We’re updating our flight review scoring — Here’s what you need to know
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Reviews have been at the very core of The Points Guy since Brian began writing back in 2010. We’ve certainly come a long way since then, and today, TPG himself along with the rest of the team have reviewed hundreds of flights and hotels all over the world. We’ve aimed to review as many products as we can, from Emirates first class all the way down to the back of the bus on Spirit. Our team has a range of voices, each giving their unique perspective. And, at the first-ever TPG Awards at the end of 2018, we introduced a new scoring system in order to more definitively evaluate products.
When we first set out to introduce a scoring system, we decided that we would judge each flight against itself. It is an experience, after all, and one that can change depending on a number of factors. However, we recognize that because the flight experiences can vary so widely — even on the exact same route, aircraft and cabin — it becomes difficult to objectively separate flights from one another, especially as the volume of flights and number of reviewers grows.
So today we’re introducing the next iteration of our flight review scoring: an official review rubric that the TPG team will use to measure most aspects of the flight experience. After completing a flight, the reviewer will submit their notes to the reviews team — made up of a small group of TPG editors and expert flight reviewers — along with a proposed score. The reviews team will then meet to discuss the review before assigning a final score.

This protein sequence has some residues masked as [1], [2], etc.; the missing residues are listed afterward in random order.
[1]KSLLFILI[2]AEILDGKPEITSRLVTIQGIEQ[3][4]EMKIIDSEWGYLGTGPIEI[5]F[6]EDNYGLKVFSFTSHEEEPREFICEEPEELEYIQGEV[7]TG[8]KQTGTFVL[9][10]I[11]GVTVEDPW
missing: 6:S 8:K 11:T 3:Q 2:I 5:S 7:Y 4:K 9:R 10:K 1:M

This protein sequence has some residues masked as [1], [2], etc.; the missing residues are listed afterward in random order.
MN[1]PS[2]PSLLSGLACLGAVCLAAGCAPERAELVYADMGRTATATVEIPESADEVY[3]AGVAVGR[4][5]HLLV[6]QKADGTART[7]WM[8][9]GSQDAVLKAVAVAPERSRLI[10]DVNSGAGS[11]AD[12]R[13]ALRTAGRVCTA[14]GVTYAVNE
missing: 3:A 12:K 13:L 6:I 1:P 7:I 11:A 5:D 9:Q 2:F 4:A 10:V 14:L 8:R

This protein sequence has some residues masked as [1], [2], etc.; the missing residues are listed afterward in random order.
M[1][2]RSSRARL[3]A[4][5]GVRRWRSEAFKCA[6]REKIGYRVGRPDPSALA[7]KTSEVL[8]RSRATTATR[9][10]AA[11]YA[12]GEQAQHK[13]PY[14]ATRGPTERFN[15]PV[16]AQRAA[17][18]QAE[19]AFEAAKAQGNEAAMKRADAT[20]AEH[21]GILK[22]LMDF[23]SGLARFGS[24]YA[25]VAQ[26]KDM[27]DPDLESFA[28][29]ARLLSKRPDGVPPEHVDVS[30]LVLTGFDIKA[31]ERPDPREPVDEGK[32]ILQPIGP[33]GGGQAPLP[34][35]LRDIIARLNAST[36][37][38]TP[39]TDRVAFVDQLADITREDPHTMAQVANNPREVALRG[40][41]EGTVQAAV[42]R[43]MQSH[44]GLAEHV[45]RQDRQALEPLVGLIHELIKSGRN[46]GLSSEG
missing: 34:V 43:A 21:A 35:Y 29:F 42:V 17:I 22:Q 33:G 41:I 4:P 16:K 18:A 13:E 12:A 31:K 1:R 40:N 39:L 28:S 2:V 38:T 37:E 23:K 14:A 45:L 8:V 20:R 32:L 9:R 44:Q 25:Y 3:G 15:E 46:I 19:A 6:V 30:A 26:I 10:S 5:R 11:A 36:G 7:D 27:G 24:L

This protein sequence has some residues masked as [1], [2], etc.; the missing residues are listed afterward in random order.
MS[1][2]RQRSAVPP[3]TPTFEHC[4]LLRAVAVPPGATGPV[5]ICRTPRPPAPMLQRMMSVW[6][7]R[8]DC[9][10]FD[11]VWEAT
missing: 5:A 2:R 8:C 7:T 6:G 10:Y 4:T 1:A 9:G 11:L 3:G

Using this new checklist as a scoring guideline will help mitigate some of the inherent subjectivity in our flight review scores. The reviews team has spent countless hours and hundreds of thousands of miles in the air, so they’ll have much more context when assigning a score.
The new scoring checklist includes well over 200 questions for each cabin class — economy, premium economy, business and first class. We’re even going to start collecting some new statistics like the seat-to-bathroom ratio and a (flight attendant) call button response test, which will help us more objectively measure and evaluate the product and service.
When meeting with our team of experts, we realized that different aspects of a flight matter more or less depending on what cabin you’re sitting in. As such, we are also changing the allocations for each flight review category. Currently, all categories are weighted equally across cabins: 10 points for Ground Experience, 25 points for Cabin and Seat, 15 points for Amenities and IFE, 25 points for Food and Beverage and 25 points for Service.
Starting today, the new allocations will be as follows.
|Category||Economy||Premium Economy||Business Class||First Class|
|Cabin and Seat||30||30||30||20|
|Amenities and IFE||40||30||15||15|
|Food and Beverage||15||20||20||25|
Lastly, our review scores continue to be valid relative to a given cabin. For instance, if a Singapore Airlines A380 economy review scores an 87 and a Thai Airways Boeing 747 first-class review scores a 75, it doesn’t mean that you should choose Singapore economy over Thai first class. It just means that Thai’s first-class product isn’t all that great compared to its first-class peers.
We hope that this new scoring system will help you when you’re deciding which airline and product to fly. We’re incredibly excited by the next chapter in our flight reviews, and look forward to having you on board with us.
Featured image by Zach Honig / The Points Guy
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